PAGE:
How would a mansion tax work?
Both Labour and the Liberal Democrats are promising to bring in a mansion tax if they win the election.
Labour leader Ed Miliband said that owners of properties worth more than £2m would face an annual charge.
It is a similar idea to the proposal outlined in the Liberal Democrat's 2010 general election manifesto that was restated at their last conference.
So how could such a "tax" work and who would be affected?
Some analysts have pointed to the complexity of a mansion tax, debated how much would be raised, and discussed the effect on house building.
What is a mansion?
The image of a mansion for most people is a country home, in acres of grounds, perhaps with a tennis court or stables in view from the window of one of the many bedrooms.
However, owing to the significance of location, homes subject to a mansion tax would be of very different shapes and sizes.
Labour and the Liberal Democrats put the threshold of a tax at properties of £2m.
Properties advertised for sale on internet portal Rightmove with a price tag of £2m include a two-bedroom apartment in an Art Deco building in London, but also a six-bedroom, four-floor detached home in Hale, Greater Manchester.
Estate agent Knight Frank suggests that 36% of £2m-plus homes were detached, 31% were terraced, 22% were flats and 11% were semi-detached.
Yet, there is also a debate over how homes are valued. At present, council tax bands are still based on valuations of homes made in 1991.
How many homeowners would be affected?
The answer to this question tends to depend on who you ask.
Hometrack, which values properties for banks, builders and provides analysis for estate agents, says there are about 58,500 homes with a value in excess of £2m across Britain.
But estate agent Savills estimates there are about 97,000 properties in the UK. Internet portal Zoopla puts the number at about 108,000, and estate agent Knight Frank puts the total at about 110,000.
All are agreed that the vast majority of these properties - well over 80% - would be in London and the South East of England.
In 2010, the Lib Dems estimated that 70,000 properties would be affected.
What plans are on the table?
Labour are suggesting an annual charge for homeowners with properties worth more than £2m.
However, Labour says this would be a progressive tax, so those with the biggest homes would pay proportionately more than those just above the £2m threshold.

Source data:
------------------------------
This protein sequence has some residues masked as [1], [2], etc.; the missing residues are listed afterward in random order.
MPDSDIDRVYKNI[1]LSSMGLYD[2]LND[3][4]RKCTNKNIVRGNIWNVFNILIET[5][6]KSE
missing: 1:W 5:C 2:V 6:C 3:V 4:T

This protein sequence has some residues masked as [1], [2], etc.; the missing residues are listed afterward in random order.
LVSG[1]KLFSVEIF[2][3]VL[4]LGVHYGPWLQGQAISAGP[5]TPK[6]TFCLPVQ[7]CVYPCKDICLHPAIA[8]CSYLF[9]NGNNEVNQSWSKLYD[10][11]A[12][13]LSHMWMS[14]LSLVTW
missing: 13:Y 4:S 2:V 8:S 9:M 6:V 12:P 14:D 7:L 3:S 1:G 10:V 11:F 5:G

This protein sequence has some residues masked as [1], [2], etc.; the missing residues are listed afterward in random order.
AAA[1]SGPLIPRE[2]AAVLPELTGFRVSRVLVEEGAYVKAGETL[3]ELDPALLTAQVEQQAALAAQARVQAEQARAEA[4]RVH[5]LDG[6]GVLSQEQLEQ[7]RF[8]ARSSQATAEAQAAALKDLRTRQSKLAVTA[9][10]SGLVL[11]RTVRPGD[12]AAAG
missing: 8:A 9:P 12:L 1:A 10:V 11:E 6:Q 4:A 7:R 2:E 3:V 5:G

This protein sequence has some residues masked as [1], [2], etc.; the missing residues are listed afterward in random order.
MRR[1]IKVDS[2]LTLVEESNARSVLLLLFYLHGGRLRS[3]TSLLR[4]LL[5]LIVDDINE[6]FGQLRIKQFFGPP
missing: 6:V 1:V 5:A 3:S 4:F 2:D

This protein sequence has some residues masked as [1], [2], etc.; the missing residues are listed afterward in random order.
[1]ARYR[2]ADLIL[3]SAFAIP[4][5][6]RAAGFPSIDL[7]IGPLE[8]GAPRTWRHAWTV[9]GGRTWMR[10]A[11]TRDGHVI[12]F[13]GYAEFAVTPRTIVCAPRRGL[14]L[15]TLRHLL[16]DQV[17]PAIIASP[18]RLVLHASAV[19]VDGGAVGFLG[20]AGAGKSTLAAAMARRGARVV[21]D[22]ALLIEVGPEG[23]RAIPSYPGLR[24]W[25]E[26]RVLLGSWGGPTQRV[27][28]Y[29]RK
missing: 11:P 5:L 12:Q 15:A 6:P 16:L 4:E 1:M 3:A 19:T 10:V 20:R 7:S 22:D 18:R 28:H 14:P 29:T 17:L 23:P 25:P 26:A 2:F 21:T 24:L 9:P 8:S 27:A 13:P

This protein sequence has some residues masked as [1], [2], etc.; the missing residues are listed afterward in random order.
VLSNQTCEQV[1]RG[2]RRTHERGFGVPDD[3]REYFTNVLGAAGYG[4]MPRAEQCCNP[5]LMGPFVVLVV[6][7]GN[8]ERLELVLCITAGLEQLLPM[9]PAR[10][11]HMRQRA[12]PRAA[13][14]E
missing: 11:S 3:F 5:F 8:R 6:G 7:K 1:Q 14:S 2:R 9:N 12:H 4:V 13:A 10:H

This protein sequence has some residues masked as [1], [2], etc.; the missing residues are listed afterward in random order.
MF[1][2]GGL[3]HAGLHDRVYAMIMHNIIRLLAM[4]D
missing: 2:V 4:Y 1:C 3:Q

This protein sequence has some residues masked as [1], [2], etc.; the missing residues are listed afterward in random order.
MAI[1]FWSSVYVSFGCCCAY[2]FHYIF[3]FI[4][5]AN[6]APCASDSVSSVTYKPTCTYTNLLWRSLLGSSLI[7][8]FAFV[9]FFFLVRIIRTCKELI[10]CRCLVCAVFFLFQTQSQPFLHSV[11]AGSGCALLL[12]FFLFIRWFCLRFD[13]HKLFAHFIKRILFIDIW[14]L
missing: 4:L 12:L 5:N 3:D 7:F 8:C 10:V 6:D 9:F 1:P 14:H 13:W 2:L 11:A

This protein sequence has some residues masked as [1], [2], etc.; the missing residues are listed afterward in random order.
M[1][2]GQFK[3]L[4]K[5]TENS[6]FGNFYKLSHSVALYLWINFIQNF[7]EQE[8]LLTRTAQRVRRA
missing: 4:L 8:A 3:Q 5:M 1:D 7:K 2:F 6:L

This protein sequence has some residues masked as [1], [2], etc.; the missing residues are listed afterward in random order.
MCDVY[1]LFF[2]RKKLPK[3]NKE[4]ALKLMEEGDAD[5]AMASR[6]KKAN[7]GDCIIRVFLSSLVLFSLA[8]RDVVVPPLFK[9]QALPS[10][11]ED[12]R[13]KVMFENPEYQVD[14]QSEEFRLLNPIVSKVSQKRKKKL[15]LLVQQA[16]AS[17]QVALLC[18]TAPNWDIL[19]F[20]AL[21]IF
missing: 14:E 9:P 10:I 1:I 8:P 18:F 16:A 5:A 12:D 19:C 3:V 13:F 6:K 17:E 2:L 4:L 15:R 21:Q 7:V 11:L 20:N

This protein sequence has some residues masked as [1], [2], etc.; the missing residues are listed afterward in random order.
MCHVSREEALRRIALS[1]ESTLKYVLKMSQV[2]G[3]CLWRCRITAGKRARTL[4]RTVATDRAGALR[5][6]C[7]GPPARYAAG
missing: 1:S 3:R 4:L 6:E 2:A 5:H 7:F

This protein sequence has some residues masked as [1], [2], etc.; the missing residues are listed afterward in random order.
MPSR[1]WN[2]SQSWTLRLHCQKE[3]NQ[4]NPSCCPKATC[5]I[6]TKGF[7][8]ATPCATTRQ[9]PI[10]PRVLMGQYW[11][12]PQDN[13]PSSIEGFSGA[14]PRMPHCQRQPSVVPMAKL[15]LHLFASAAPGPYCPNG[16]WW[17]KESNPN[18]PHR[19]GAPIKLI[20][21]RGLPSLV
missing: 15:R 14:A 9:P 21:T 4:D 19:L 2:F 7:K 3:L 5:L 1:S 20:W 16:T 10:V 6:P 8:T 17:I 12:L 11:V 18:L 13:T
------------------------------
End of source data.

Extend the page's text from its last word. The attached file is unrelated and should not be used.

That threshold would also rise in line with rising house prices, so homeowners would not be dragged into the tax as a result of their existing home rising in value.
Labour also say there would be protection for cash-poor but equity-rich owners - likely to be the option of paying the charge from their estate when they die.
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The proposed scheme would raise £1.2bn a year, Labour say.
In 2010, the Lib Dems proposed a mansion tax based on 1% of a property's value above £2m. This threshold would also rise in line with increasing house prices.
Under this plan, for example, a property worth £3m would face a charge of £10,000 a year. The party said the tax would raise £1.7bn a year.
At their 2014 party conference, Lib Dem leader Nick Clegg said that this tax would be incorporated into the Council Tax system, to cut bureaucracy. He said raising a Council Tax band would allow them to collect the extra money that would be used to cut the deficit.
In 2013, David Cameron ruled out imposing a mansion tax. He told the BBC that a "wealth tax is not sensible for a country that wants to attract wealth creation, wants to reward saving and people who work hard and do the right thing".
What has been the reaction?
In a study published in February, the Institute for Fiscal Studies (IFS) said that a mansion tax had a "sensible logic underpinning it".
However, it said the idea was misdirected.
"Rather than adding a mansion tax on top of an unreformed and deficient council tax, it would be better to reform council tax itself to make it proportional to current property values," the IFS report said.
Some housebuilders and estate agents fear that the mansion tax will curtail building of new homes in London and the South East of England, where a shortage of supply has been one of the factors pushing up prices.
"Any policy initiatives should concentrate on nurturing the embryonic buds of growth outside of London, rather than drastically pruning back healthier branches of the market," says Peter Rollings, chief executive of Marsh & Parsons estate agents.